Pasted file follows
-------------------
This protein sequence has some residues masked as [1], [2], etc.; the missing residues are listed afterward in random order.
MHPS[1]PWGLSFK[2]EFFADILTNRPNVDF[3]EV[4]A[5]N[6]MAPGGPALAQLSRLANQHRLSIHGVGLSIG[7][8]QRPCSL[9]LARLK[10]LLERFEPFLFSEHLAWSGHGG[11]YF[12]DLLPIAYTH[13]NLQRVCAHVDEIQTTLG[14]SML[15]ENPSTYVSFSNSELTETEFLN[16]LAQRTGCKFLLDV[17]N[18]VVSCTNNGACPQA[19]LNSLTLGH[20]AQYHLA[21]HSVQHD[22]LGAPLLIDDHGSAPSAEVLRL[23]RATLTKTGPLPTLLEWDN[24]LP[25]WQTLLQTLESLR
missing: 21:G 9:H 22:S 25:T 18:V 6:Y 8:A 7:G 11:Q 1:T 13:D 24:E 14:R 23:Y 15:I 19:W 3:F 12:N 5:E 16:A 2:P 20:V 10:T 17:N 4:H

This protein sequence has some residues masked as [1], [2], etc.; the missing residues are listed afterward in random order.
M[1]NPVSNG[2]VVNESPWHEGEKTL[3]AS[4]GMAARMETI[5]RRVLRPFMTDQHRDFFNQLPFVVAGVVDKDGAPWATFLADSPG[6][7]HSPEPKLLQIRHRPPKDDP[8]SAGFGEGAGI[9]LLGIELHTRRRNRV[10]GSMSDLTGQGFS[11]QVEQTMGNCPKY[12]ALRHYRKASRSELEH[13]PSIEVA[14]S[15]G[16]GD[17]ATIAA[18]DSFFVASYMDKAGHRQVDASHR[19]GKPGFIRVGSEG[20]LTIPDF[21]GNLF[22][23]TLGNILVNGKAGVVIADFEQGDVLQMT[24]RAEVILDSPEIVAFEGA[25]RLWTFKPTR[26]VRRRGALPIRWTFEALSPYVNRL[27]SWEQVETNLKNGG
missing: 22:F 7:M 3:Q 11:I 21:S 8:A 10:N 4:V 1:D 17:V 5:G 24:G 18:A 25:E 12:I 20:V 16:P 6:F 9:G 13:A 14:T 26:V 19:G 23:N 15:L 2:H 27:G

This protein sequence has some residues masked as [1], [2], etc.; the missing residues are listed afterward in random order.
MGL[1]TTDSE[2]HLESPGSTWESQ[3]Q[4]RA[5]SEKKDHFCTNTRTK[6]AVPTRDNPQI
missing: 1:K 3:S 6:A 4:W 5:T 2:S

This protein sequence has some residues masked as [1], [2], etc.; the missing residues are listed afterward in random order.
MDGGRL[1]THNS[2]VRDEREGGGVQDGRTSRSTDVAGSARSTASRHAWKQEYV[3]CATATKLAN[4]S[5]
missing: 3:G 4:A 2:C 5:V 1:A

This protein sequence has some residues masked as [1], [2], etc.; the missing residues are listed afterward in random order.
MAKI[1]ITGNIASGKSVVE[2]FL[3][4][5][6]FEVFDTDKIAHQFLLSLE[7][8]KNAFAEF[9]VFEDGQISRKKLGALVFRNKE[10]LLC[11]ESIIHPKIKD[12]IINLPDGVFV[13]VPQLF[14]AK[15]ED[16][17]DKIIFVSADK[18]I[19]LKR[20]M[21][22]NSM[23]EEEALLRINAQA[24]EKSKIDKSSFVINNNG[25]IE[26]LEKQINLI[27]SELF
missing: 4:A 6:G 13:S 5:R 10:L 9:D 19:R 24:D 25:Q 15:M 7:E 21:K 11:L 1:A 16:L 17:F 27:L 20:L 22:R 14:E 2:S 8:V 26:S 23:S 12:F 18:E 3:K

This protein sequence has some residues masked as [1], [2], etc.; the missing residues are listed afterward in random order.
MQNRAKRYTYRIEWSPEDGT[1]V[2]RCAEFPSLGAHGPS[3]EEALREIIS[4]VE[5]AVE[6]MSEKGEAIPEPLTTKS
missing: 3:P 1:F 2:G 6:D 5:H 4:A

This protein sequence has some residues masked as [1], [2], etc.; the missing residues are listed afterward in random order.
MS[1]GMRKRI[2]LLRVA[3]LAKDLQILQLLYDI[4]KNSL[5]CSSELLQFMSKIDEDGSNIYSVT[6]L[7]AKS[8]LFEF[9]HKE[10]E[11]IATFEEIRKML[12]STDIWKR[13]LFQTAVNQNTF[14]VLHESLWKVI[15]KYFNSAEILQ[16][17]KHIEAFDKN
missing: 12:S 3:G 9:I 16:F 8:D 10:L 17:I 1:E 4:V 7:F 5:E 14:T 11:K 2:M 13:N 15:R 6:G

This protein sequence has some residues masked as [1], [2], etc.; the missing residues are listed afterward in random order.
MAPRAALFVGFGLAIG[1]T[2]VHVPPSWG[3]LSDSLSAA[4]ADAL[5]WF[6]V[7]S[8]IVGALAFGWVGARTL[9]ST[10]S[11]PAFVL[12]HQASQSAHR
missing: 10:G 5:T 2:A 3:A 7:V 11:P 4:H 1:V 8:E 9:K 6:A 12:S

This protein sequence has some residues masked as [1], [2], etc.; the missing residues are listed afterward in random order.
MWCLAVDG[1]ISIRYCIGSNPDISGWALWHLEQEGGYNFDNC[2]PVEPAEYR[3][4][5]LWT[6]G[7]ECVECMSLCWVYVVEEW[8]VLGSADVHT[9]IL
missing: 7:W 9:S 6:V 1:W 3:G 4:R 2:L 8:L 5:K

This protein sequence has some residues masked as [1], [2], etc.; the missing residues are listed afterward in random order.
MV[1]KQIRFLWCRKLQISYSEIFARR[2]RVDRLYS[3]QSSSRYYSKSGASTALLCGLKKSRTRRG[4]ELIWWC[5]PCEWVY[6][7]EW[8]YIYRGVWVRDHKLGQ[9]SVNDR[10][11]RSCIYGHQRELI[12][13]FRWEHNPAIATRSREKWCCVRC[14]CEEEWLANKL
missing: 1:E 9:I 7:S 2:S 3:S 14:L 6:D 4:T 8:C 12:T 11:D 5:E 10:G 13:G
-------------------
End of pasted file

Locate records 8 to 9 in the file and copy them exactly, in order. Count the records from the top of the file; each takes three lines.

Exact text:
This protein sequence has some residues masked as [1], [2], etc.; the missing residues are listed afterward in random order.
MAPRAALFVGFGLAIG[1]T[2]VHVPPSWG[3]LSDSLSAA[4]ADAL[5]WF[6]V[7]S[8]IVGALAFGWVGARTL[9]ST[10]S[11]PAFVL[12]HQASQSAHR
missing: 10:G 5:T 2:A 3:A 7:V 11:P 4:H 1:V 8:E 9:K 6:A 12:S

This protein sequence has some residues masked as [1], [2], etc.; the missing residues are listed afterward in random order.
MWCLAVDG[1]ISIRYCIGSNPDISGWALWHLEQEGGYNFDNC[2]PVEPAEYR[3][4][5]LWT[6]G[7]ECVECMSLCWVYVVEEW[8]VLGSADVHT[9]IL
missing: 7:W 9:S 6:V 1:W 3:G 4:R 2:L 8:L 5:K